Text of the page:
Green thumb or brown? Which do you have?
Mostly brown. However, I’ve always been impressed with those who are master gardeners and garden club people who can make anything grow. Generally my M.O. is, I purchase a plant, it looks good for a while, then I kill it and buy another one.
Can anyone relate?
A few years ago I purchased two rosemary bushes to put in planters by the front door of our home in Tampa. It was Christmas time and I hoped they’d be not only fragrant but look festive as well. I fully expected to be digging them up after a month or so and tossing them in order to plant something else in their place. I had pansies in mind.
It was a rainy December that year and to my surprise Mr. and Mrs. Rosemary didn’t kick the bucket. Instead they soaked up all the good rain water and were quite prolific ( they grew huge). They were doing so exceptional, I planted some basil to go with them.
The Basil family grew too.
Soon enough, the neighbors were calling to snip off the herbs to use in their cooking. There always seemed to be plenty for everyone to enjoy and I loved being able to offer up this gift.
When it was time for us to move, I was able to take the planters, but sadly I had to leave Mr. and Mrs. Rosemary and the Basil’s behind.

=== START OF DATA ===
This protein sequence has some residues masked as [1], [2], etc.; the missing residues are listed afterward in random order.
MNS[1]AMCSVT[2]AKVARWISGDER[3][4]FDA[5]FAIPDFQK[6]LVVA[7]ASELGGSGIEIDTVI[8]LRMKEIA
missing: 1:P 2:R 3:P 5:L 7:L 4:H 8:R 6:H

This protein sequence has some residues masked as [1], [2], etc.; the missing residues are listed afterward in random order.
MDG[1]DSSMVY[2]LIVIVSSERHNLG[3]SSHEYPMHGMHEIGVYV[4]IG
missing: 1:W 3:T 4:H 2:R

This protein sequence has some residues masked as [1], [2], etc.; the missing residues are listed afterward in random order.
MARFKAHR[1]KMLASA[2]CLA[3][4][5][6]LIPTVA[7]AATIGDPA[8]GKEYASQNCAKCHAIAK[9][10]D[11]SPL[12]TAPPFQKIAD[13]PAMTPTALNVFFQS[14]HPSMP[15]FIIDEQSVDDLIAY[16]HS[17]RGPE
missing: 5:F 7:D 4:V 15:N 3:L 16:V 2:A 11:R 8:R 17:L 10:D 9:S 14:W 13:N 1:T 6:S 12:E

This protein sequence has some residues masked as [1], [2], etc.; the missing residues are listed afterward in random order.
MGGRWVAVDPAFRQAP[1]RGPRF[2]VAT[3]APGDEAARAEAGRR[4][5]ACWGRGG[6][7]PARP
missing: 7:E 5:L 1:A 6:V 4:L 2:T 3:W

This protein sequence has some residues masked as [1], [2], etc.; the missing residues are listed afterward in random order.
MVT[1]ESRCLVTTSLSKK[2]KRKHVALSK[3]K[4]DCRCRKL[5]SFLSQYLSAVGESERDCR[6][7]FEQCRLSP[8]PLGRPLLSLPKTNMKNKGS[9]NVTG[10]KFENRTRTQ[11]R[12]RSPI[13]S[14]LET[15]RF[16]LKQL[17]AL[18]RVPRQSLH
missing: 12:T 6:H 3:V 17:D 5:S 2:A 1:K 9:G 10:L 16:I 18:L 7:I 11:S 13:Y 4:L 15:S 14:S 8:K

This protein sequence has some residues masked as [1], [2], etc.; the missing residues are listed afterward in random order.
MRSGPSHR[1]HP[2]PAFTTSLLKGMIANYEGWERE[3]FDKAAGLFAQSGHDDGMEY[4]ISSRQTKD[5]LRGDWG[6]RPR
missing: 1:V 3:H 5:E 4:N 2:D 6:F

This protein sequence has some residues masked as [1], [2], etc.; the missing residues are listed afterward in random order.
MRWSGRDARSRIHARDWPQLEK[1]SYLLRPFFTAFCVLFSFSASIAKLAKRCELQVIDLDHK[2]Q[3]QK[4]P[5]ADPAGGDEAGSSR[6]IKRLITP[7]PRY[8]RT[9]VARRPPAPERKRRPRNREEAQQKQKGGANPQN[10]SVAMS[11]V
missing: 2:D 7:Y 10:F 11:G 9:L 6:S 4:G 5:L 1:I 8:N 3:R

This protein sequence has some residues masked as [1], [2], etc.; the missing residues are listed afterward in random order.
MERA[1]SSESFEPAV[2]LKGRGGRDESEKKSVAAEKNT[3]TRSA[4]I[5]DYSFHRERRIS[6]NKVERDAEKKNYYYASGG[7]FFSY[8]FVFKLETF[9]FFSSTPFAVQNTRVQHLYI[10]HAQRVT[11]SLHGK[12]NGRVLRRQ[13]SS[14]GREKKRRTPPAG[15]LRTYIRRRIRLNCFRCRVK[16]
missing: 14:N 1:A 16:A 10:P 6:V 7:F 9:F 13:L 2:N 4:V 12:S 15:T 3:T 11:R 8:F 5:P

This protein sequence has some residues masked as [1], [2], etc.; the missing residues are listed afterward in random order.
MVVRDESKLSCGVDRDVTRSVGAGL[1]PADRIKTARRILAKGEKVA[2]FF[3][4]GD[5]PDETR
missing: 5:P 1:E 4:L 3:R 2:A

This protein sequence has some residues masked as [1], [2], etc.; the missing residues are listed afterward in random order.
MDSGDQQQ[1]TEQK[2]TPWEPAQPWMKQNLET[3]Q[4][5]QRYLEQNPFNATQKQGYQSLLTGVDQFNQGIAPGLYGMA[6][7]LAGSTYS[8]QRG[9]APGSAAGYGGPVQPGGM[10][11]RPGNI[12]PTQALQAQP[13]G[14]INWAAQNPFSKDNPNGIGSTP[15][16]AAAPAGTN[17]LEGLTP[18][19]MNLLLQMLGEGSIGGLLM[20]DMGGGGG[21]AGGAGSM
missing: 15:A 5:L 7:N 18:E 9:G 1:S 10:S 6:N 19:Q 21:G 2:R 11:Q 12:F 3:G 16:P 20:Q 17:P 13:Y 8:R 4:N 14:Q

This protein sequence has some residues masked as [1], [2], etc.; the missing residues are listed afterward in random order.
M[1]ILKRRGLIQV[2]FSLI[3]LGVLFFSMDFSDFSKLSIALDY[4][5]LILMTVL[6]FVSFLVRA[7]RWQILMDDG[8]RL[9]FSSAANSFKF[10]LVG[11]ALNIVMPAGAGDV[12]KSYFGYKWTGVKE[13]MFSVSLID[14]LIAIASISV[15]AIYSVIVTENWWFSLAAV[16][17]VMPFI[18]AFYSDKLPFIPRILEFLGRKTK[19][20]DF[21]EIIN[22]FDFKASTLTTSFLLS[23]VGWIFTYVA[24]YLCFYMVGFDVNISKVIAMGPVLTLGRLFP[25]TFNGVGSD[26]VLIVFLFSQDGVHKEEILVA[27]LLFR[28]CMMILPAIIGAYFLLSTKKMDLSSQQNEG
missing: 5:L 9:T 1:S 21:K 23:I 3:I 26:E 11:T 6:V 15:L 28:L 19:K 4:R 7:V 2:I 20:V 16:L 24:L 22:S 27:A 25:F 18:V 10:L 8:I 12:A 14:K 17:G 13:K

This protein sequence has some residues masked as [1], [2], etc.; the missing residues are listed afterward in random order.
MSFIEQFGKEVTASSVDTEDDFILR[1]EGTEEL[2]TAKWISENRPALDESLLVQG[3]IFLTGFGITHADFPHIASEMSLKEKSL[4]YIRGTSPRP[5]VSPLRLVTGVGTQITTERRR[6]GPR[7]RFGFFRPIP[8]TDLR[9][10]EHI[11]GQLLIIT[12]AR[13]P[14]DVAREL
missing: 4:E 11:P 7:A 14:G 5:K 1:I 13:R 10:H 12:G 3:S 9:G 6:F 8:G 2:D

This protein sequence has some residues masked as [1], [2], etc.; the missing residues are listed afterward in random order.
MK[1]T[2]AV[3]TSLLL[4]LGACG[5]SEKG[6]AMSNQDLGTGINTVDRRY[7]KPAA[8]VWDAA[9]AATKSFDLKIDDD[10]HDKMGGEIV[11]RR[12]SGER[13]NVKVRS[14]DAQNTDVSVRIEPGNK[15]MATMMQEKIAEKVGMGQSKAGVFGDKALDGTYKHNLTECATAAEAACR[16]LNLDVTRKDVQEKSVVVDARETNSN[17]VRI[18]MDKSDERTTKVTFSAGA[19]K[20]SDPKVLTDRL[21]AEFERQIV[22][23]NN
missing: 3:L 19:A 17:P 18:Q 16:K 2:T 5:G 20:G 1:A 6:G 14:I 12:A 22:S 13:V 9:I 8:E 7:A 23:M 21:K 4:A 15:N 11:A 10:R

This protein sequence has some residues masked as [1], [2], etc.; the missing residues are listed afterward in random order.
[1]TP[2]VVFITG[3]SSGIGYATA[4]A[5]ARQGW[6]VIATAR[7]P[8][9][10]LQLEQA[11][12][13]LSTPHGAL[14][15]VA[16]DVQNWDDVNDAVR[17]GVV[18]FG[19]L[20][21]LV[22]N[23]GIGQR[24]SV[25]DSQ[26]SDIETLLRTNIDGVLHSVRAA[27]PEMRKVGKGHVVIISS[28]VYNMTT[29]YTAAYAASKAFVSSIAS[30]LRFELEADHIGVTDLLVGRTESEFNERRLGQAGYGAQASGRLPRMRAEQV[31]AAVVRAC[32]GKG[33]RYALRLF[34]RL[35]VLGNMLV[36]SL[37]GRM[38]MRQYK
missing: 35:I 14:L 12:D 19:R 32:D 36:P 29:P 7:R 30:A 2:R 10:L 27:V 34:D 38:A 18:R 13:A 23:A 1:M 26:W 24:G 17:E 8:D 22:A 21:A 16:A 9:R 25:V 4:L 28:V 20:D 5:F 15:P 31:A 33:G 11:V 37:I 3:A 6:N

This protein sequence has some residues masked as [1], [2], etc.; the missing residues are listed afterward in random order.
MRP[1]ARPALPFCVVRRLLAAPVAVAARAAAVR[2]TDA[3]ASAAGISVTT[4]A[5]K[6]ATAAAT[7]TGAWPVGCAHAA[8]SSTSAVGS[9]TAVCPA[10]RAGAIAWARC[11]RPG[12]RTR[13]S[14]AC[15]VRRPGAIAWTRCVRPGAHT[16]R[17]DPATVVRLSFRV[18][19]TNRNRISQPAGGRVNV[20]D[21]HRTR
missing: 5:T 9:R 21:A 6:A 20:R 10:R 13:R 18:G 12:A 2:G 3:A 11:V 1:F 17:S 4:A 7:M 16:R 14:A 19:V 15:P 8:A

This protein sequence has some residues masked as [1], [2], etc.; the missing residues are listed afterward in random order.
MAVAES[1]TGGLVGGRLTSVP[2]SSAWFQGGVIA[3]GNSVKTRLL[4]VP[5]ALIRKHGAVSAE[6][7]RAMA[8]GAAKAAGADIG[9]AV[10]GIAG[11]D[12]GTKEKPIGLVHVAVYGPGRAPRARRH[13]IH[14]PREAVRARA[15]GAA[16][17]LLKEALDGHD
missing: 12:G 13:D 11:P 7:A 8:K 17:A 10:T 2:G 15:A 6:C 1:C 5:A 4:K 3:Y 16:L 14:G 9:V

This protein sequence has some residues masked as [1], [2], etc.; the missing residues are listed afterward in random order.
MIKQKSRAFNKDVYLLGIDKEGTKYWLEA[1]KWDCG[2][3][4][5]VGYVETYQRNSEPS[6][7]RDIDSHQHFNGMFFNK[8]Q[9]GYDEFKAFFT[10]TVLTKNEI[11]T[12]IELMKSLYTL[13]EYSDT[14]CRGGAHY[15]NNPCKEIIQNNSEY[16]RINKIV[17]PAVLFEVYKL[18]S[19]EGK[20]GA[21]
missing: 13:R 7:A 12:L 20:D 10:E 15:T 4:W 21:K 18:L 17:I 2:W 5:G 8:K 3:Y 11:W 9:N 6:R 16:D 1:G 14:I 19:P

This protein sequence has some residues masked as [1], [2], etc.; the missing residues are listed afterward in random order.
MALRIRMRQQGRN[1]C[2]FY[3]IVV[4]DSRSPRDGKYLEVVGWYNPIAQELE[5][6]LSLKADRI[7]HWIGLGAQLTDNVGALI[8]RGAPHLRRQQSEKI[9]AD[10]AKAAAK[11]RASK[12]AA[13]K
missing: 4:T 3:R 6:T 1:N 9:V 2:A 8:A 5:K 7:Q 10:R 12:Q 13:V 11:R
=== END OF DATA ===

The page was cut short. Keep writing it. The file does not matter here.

I thought, no problem I’ll plant more rosemary and basil in the same pots at my new home and they will do just as well.
Well, they didn’t. The rains came like before but the new plants didn’t seem to soak it up. They turned brown with disease and I had to pull them up and toss them.
What happened? The conditions were virtually identical. Why didn’t these new plants survive?
Recently I was reading through the book of Hebrews and I came across a verse that made me think how sometimes I can be like my herb friends the Rosemary’s and the Basil’s.
Hebrew 6:7-8 says, “Land that drinks in the rain often falling on it and that produces a crop useful to those for whom it is farmed receives the blessing of God. But the land that produces thorns and thistles is worthless and is in danger of being cursed.”
The first herbs I planted soaked up the rain water. The crop they produced was plentiful and of good use to me an my neighbors. The second set of herbs I planted failed to soak up the rain and they became diseased and turned brown and I had to toss them out.
The rain water in our key verse is the God’s life-giving Word to us.
Sometimes I drink up the Word God rains on me. I mean, I get it. I’m obedient. My soul is like the fertile soil where the Rosemary’s and the Basil’s grew. It soaks up God’s life-giving water. In those times I don’t have a green thumb, I am a green thumb. And it shows up by the way I treat and serve others.
But there have been other times in my life when I’ve been too busy or selfish to listen to what God has to say to me and I starve myself of His living water. The result, well, just like the plants I tossed, it’s not pretty.
So, tell me about you? What do you do with the living water God rains down on you? Do you use it or do you lose it by letting it roll right off? Perhaps a little of both?
I’m no master gardener but I have One, and you do too. He knows what we need everyday to live a healthy life that is both pleasing and productive – His life-giving Word. He freely gives it. We only need to be willing to soak it up.